How should college presidents respond to controversial speakers on campus?
- A recent controversy at Sweet Briar College served as the backdrop for discussion on if and how forcefully college presidents should respond to offensive remarks made on campus, according to Inside Higher Ed.
- Sweet Briar alumna and entrepreneur Nella Gray Barkley remarked about the veracity of the "Me Too" movement during her commencement speech at the college, and cautioned graduates to be more mindful of the reality of sexism and chauvinism in work environments, and the role women might play in encouraging behavior based in these realities. The remarks were roundly dismissed by the campus community, but some criticized Sweet Briar President Meredith Woo for her perceived lukewarm response to the comments.
- While many stakeholders recognized the difficulty of Woo to having to respond to the remarks, former presidents advised that the response could have signaled clear disagreement while acknowledging the importance for all views to have the opportunity to be heard. “Presidents find themselves having to make such judgment calls all the time, and in turn they are judged by the quality of those judgments," an anonymous president told Inside Higher Ed. "But I think that the governing principle is that they need to speak for the values of their institution.”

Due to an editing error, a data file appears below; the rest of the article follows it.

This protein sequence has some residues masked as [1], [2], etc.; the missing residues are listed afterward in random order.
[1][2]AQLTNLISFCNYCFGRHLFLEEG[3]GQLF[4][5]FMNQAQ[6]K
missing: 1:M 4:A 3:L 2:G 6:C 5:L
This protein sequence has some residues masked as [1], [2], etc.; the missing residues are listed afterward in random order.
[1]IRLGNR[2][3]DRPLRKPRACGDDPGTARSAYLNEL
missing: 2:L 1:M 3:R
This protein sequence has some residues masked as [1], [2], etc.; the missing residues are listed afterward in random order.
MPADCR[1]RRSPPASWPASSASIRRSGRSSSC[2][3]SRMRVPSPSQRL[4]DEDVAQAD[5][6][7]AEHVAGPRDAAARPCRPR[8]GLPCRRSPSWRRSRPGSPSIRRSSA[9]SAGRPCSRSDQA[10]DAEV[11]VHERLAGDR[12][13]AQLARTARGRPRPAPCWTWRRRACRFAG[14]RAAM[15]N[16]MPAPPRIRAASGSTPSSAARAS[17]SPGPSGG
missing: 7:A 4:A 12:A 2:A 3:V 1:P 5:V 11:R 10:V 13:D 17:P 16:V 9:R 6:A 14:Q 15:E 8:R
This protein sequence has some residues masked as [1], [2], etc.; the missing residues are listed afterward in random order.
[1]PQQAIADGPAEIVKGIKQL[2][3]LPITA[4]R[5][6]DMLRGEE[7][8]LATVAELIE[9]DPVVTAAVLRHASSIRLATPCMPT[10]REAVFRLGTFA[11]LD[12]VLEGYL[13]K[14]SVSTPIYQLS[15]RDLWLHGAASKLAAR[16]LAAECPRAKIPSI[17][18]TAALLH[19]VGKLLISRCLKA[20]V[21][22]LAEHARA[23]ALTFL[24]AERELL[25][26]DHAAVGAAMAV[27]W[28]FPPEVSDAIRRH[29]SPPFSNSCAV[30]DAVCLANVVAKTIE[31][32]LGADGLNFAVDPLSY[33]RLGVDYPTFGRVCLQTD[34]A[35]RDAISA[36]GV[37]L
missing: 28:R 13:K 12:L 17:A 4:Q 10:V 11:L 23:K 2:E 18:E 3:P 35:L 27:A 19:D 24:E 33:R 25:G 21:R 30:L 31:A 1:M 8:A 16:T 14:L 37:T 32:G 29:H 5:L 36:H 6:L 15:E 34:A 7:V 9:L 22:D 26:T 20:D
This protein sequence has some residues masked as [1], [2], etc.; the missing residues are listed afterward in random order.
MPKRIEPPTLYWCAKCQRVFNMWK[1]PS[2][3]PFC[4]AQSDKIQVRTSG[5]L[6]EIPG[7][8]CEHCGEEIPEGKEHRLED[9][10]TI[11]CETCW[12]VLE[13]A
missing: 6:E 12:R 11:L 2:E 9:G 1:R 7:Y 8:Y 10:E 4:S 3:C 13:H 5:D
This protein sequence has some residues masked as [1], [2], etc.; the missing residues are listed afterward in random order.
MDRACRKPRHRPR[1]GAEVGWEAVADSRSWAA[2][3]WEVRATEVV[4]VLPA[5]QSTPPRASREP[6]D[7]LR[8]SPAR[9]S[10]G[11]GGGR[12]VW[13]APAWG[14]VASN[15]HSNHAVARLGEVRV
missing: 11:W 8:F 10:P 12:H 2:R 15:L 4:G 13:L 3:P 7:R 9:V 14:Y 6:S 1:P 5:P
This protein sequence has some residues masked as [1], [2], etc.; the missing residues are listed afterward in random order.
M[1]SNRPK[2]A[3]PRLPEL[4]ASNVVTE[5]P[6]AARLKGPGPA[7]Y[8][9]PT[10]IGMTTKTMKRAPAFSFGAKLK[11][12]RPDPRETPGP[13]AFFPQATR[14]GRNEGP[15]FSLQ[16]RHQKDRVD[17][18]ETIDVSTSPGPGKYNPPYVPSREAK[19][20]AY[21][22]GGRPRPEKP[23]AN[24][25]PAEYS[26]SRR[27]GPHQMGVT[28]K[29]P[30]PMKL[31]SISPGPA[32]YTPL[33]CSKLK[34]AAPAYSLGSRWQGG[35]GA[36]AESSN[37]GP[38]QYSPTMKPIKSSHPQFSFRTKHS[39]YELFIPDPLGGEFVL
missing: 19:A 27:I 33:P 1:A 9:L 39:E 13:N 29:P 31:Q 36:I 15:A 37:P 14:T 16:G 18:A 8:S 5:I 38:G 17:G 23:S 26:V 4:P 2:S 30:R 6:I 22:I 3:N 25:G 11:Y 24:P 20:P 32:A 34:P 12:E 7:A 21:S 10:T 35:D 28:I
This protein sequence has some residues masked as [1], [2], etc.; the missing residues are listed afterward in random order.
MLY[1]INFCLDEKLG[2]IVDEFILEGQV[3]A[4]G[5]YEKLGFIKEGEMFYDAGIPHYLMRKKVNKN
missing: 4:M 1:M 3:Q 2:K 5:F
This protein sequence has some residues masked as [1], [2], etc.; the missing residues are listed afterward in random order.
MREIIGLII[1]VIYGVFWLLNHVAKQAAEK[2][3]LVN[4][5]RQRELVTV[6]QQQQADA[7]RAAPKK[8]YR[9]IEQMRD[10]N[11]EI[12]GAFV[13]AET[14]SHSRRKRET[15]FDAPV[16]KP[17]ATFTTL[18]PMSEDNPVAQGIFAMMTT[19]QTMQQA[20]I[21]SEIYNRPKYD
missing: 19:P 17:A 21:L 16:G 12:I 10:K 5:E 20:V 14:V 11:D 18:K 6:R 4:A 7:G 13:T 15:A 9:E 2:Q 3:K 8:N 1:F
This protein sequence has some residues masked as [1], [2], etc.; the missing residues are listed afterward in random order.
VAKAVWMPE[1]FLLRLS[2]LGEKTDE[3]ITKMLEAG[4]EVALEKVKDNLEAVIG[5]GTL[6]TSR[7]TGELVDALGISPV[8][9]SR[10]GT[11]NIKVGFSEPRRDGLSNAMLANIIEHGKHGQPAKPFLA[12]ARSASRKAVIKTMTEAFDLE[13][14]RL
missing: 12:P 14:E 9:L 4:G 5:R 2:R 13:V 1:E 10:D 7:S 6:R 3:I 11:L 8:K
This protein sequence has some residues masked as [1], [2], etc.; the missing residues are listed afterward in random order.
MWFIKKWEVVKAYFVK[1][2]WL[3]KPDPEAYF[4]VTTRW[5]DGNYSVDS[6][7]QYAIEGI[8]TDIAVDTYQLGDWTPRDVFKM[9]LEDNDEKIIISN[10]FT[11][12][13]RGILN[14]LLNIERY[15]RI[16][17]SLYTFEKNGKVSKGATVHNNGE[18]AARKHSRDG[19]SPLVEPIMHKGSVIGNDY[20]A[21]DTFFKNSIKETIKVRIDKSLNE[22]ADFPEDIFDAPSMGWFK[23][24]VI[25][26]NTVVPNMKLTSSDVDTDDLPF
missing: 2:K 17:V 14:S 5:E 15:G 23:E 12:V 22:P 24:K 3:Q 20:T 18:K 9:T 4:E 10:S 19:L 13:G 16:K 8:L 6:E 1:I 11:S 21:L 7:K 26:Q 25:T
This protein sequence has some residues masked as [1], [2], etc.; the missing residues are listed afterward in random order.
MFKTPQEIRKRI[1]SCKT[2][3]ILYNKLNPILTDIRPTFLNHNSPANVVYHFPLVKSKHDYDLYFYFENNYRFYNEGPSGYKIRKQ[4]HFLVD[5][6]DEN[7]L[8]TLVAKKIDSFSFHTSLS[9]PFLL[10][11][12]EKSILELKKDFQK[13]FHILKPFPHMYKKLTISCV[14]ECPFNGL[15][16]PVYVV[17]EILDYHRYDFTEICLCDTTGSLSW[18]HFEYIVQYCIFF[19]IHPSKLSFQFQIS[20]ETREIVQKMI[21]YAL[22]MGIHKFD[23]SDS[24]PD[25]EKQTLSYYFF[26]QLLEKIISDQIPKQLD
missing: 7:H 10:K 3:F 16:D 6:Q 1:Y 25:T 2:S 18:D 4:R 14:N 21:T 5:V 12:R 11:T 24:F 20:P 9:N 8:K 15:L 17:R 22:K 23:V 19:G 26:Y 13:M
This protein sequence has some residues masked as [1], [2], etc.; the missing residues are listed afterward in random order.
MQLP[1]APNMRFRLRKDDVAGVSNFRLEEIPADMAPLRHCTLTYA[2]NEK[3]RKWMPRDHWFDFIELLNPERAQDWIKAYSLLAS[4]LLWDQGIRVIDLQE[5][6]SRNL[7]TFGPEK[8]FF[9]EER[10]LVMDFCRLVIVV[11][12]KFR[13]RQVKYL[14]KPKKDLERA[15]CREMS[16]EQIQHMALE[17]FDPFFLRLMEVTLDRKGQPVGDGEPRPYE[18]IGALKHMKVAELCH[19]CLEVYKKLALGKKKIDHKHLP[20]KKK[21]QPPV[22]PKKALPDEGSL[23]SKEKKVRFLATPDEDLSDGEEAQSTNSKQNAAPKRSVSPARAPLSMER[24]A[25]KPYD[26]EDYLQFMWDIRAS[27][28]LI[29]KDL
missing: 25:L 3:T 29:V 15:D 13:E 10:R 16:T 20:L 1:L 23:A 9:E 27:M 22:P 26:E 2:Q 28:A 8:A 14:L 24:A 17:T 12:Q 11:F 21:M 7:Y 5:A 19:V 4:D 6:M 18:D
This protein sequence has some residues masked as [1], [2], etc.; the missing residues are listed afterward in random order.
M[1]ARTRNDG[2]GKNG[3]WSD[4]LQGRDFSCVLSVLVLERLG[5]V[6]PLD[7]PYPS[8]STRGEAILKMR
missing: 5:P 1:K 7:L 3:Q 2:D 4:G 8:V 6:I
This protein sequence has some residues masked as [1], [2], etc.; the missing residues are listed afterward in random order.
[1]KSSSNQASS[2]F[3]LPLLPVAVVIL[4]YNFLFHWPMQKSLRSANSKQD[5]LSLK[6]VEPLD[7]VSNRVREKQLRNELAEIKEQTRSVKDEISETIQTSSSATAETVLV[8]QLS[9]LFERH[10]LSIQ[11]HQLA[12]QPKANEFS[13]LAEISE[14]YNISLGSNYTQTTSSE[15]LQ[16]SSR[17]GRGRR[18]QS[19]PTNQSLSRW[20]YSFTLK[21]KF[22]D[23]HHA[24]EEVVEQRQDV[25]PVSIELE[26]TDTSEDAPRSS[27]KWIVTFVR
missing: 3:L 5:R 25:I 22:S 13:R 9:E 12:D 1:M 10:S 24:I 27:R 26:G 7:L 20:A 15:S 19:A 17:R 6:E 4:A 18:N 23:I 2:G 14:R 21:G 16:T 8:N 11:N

For all of the conversation about how college leaders should invite and handle the public backlash from controversial speakers, the truth is that the two audiences most engaged and enraged by such speakers control two dramatically different areas of influence in reaction to such decisions.
When inviting controversial conservative speakers, presidents have to deal with liberal-leaning student groups and media that can create widespread awareness and reaction to these appearances. Likewise, liberal-leaning speakers or protests can generate a reaction from conservative-leaning groups, and in most places, elected officials.
Among the more successful examples of executive response to a controversial speaker was Columbia University President Lee Bollinger, who spoke out against Iranian President Mahmoud Ahmadinejad prior to the foreign leader's invited speech at the university. His remarks preempted those of a controversial speaker, made clear his positions and made firm his belief in free speech and diverse dialog. It worked for Bollinger and Columbia because of Ahmadinejad's global perception as a dictatorial leader, but this method may not be suitable for campuses hosting American speakers with views that split listening audiences.
The costs of activism or appearances of the same could soon become too steep for students and administrators to pay. A concern is growing among high school students about admission consequences for activism, and presidents are pressed to find the middle ground between culture wars and academic freedom. And no one can be really sure, from institution to institution, about the ideal approaches for appeasing diverse and diametrically opposed groups on campus.